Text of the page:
One of the biggest attractions at the convention center was the stationary drag racing stand where contestants revved their motorcycle engines against one another. A computer tech announced how much horsepower reached the rear wheel, how fast the bike would have gone and how long it would take to go different distances in addition to who the winner was.
The rally encompassed approximately 30 miles from North Myrtle Beach to Murrells Inlet where a stream of bikes lined the roads in every direction. Our group could not even get into the Harley-Davidson dealership on Hwy 17 because of the traffic congestion and limited parking. Cars were everywhere, which took up valuable bike parking!
The usual rally attractions were there; the biker builder expo featured Kendall Johnson, Dave Perewitz, Ron Simms and Arlen Ness. The House of Blues was rockin’ every night with the sounds of .38 Special, Styx, REO Speedwagon, Travis Tritt and David Allen Coe. We partied at the sold out DAC concert, paid the high prices for drinks and sat on bar stools that cost us $35 apiece to watch the show. Ahhh, but you’re on vacation, so who cares about money! It’s all about the destination, right?! Especially if you go to Suck Bang Blow, one of the most popular bars that features their own burnout pit where a bike nudges and navigates a beer keg during the contest. The smoke was so thick you could hardly see the person standing next to you! The bar gets its name from the way an internal combustion engine works.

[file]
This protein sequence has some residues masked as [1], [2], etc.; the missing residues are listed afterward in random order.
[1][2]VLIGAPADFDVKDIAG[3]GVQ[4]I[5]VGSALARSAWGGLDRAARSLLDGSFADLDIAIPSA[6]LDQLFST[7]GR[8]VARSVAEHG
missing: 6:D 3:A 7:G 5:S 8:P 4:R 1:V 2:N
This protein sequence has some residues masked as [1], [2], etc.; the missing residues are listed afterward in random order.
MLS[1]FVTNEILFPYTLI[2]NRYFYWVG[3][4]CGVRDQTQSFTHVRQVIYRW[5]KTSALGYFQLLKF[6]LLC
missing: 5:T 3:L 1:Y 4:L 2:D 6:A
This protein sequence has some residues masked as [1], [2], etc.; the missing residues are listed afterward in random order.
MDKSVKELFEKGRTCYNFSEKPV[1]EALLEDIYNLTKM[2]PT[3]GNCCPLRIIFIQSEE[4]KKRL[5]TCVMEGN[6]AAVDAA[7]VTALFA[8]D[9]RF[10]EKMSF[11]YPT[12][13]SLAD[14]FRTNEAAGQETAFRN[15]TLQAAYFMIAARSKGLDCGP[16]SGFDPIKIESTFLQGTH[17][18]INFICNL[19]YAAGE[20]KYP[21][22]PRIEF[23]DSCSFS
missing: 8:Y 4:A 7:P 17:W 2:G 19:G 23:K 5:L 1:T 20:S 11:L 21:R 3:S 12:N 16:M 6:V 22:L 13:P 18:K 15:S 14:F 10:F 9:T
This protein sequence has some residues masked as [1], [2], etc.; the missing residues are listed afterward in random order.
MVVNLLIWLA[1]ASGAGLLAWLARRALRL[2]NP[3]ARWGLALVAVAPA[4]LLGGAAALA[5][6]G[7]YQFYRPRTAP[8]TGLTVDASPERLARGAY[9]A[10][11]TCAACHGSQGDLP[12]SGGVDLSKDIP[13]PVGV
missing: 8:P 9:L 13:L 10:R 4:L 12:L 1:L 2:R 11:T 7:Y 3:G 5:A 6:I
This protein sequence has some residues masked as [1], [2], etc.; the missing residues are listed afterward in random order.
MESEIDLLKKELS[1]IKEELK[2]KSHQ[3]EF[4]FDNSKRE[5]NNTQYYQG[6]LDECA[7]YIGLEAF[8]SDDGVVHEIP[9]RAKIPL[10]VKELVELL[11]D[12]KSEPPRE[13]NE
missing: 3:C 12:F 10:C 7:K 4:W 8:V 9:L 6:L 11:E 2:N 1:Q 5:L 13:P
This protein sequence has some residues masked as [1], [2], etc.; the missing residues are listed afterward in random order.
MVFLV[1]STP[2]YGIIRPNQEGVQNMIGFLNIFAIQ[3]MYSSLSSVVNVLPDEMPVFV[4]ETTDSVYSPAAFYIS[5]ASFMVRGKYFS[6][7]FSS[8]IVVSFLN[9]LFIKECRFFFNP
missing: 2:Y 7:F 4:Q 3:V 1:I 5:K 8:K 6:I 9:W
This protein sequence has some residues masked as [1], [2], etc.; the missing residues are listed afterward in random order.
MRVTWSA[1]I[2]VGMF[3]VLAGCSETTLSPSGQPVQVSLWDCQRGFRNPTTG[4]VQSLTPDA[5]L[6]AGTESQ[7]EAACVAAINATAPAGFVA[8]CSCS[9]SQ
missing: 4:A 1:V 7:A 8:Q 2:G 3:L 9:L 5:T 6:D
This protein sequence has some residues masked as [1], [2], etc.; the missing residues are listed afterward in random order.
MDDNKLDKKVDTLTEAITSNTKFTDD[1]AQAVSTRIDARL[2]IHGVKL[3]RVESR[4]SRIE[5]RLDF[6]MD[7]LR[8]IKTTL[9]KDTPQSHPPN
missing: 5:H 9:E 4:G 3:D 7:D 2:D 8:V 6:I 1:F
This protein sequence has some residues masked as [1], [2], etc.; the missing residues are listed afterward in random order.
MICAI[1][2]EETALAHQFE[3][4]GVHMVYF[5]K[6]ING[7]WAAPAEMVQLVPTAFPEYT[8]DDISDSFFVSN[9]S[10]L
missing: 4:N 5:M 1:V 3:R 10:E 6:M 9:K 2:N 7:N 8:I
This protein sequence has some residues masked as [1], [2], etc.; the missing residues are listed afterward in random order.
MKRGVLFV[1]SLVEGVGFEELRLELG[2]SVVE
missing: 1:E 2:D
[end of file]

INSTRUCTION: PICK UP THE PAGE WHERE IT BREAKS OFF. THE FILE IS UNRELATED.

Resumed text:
We were fortunate to have a friend and fellow biker who lives in North Carolina escort us to Myrtle Beach, South Carolina and show us all the hot spots. That probably saved us from getting lost or sidetracked, and it was a great chance to visit with them! As most of you know, when you travel in a large group it’s difficult keeping everyone together. We all had differing agendas and didn’t get to spend as much time with our hosts as we would have liked. We hope to make up for that next year when they plan to come west. Thank you Bill (aka Greasy Rider) and Ramona from Raleigh.